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(Jul 19, 2012) It was reported on July 16, 2012, that Zimbabwe's House of Assembly, the lower house of the country's 313-member bicameral Parliament, passed the Older Persons Bill, legislation aimed at ensuring the welfare of the elderly community in Zimbabwe, ten years after it was first introduced. (Parliament Adopts Older Persons Bill, THE HERALD (July 16, 2012); Zimbabwe to Pass Older Persons Bill into Law, AFRICA LEGAL BRIEF (Apr. 9, 2012).) Before it can become law, the legislation will need to pass the upper house and obtain presidential assent. (Constitution of Zimbabwe (as amended on Feb. 13, 2009), § 51, KUBATANA.NET.)
In a speech to the House of Assembly, Minister of Labor and Social Welfare, Paurina Mpariwa, highlighted the importance of the legislation, which is the first of its kind in the country. She described it as part of the country's "social protection strategy to provide for the needs of the elderly." She further noted:
- This is made more important because currently, after working for most of their lives and contributing to the country's economic development there is no specific social security mechanism or pension covering the generality of older persons. Also older persons remain the only category of vulnerable persons whose well-being is not provided for by an Act of Parliament. (Parliament Adopts Older Persons Bill, supra.)
To illustrate her point, she noted that children are covered by the Children's Act (Ch. 5:06, International Organization for Migration Zimbabwe website (last visited July 17, 2012)) and the disabled by the Disabled Persons Act (Ch. 17:01, REFWORLD (last visited July 18, 2012)).
The proposed legislation seeks to establish an Older Persons Board. The Board, which will consist of a Director and 13-17 members appointed by the Minister of Labor and Social Services with the approval of the head of state, will have various functions, including:
- making sure that older persons (citizens age 65 or above) have access to basic necessities as well as community, health, and social services;
- empowering older persons to maintain their independence;
- preventing age-based discrimination against older persons;
- helping establish care and social centers for the welfare of older persons;
- monitoring institutions that provide services to older persons; and
- implementing international treaties that affect the wellbeing of older people and to which Zimbabwe is a party. (Older Persons Bill, 2011, H.B. 1, 2011, §§ 24 & 7, KUBATANA.NET, (Sept. 23, 2011).)
The legislation includes provisions on the distribution of social welfare assistance to needy older persons. It authorizes the Director of Older Persons Affairs to distribute social welfare assistance to certain older persons, including those with physical or mental handicaps; those suffering from serious illnesses; those in the care of indigent persons; and those who need assistance for any other reason. (Id. § 9.)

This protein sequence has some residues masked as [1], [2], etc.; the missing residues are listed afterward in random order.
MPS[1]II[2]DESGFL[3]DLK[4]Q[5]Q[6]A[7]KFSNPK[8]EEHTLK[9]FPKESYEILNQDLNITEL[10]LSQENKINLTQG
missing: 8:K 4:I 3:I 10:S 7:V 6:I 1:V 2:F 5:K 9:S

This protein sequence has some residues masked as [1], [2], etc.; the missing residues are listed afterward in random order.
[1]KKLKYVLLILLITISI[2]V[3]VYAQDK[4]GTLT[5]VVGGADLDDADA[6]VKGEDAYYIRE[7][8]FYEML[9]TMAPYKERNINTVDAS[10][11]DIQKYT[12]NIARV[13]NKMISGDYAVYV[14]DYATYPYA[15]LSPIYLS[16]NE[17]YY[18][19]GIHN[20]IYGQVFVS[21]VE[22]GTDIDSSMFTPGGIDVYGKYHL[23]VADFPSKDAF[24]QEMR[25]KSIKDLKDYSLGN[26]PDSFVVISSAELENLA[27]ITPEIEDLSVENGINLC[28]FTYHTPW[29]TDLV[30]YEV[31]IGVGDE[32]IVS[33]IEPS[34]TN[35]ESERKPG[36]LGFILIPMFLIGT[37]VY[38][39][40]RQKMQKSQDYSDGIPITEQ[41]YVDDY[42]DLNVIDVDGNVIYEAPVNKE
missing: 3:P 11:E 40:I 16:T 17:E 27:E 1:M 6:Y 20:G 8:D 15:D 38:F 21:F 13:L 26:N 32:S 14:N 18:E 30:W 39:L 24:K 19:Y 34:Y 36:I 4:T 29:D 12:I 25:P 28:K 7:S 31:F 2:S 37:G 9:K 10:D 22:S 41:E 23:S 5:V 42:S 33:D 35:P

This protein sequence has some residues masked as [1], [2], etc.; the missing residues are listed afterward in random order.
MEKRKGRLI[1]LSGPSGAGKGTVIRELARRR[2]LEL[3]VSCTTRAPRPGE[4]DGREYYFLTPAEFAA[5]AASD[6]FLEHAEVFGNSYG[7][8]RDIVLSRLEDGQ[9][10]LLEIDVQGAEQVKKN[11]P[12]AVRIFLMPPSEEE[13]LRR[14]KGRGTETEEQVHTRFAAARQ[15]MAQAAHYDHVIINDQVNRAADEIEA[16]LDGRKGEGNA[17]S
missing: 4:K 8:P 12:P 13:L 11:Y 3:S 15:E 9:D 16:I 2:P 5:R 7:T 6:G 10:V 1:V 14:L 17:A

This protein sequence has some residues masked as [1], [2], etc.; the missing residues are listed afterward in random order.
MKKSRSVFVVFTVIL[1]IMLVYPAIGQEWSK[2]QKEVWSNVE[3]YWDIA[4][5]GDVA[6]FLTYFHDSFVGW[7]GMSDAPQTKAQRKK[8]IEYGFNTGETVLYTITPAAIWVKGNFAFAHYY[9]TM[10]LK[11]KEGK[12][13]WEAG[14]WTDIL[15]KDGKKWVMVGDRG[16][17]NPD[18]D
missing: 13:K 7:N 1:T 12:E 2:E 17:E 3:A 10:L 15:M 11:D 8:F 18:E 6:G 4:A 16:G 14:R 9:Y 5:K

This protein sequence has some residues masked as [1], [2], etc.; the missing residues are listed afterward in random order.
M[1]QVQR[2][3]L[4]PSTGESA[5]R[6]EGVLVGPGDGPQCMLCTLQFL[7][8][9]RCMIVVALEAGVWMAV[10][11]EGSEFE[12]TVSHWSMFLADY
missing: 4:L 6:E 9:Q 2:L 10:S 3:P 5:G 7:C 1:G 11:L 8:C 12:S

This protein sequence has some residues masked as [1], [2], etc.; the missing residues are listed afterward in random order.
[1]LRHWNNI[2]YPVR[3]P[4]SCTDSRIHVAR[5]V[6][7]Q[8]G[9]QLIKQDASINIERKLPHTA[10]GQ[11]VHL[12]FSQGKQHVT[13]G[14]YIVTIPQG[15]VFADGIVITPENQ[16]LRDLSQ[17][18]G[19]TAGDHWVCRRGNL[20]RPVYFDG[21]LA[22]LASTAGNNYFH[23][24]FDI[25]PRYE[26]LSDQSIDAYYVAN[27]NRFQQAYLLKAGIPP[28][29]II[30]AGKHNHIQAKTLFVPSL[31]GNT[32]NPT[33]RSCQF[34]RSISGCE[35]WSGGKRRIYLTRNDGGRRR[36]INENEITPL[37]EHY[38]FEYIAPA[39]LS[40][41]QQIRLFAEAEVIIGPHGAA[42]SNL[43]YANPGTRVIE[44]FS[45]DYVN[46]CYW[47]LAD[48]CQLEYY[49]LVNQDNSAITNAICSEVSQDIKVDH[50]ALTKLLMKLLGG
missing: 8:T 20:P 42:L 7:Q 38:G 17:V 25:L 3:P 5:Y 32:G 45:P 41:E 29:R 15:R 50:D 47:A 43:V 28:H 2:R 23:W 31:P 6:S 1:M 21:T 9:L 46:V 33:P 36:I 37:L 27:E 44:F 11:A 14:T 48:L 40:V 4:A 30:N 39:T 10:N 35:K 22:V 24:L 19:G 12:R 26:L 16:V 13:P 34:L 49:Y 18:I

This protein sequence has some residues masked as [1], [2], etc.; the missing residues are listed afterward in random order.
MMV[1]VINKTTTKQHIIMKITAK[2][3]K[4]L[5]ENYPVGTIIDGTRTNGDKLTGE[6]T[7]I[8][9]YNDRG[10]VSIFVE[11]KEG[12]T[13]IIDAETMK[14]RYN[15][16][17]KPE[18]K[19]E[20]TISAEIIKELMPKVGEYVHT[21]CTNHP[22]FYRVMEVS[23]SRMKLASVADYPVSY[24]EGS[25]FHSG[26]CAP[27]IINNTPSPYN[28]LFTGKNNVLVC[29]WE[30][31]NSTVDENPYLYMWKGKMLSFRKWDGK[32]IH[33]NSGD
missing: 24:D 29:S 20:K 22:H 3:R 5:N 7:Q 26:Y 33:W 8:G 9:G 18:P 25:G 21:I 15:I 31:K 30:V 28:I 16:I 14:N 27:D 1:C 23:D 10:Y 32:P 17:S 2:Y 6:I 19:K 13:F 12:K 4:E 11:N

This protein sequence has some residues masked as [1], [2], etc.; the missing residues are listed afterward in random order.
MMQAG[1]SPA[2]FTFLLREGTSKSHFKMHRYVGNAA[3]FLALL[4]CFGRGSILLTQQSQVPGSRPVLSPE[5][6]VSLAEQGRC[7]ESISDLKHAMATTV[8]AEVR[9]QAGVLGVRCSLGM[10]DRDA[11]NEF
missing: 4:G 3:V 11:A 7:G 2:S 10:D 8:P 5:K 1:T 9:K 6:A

The legislation seeks to establish the Older Persons Fund to finance the above-listed functions. This fund will be used to finance the social welfare assistance that the Director of Older Persons Affairs will grant. (Id. § 10.) It will also pay for various programs that will be devised to promote the "well-being, welfare, care and protection of older persons." (Id.) It will be funded through regular Parliamentary appropriations and other sources, including gifts. (Id.)
The legislation also includes provisions designed to protect older persons from abuse. It prohibits the denial of access to any premises, services, or opportunities to anyone on the basis of their age. (Id. § 12.) Violation of this ban is an offense punishable by a fine and/or imprisonment. (Id. § 13.) The legislation also prohibits any violation of an older person's fundamental rights and freedoms, as guaranteed by law, including the right to dignity, personal beliefs, privacy, and independence. (Id. § 12.) A violation of this protection will entitle an older person to damages, in addition to other legal remedies. (Id. § 13.)
At the time of life in which elderly persons typically need help, the HIV and AIDS epidemic in Zimbabwe has forced many of them to care for other vulnerable members of the society, mostly their sick children and their orphaned grandchildren. (Overview of the Environment Under Which the Elderly Are Living in, HelpAge Zimbabwe website (last visited Jul. 17, 2012).) HelpAge International/United Nations Children's Fund (UNICEF) 2007 data shows that two-thirds of people living with HIV and AIDS live under the care of parents in their sixties and seventies. (Elderly Battle as Government Promises Help but Cannot Pay, THE ZIMBABWEAN (Mar. 14, 2012).) The elderly also take care of 40-60% of orphans and vulnerable children, with an average of three children per household. (Id.) In addition, the elderly are subjected to various forms of physical and psychological abuse, including rape and accusations of witchcraft, that often result in banishment. (AFRICA LEGAL BRIEF, supra.)
|Author:||Hanibal Goitom More by this author|
|Topic:||Social security More on this topic|
|Jurisdiction:||Zimbabwe More about this jurisdiction|
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Last updated: 07/19/2012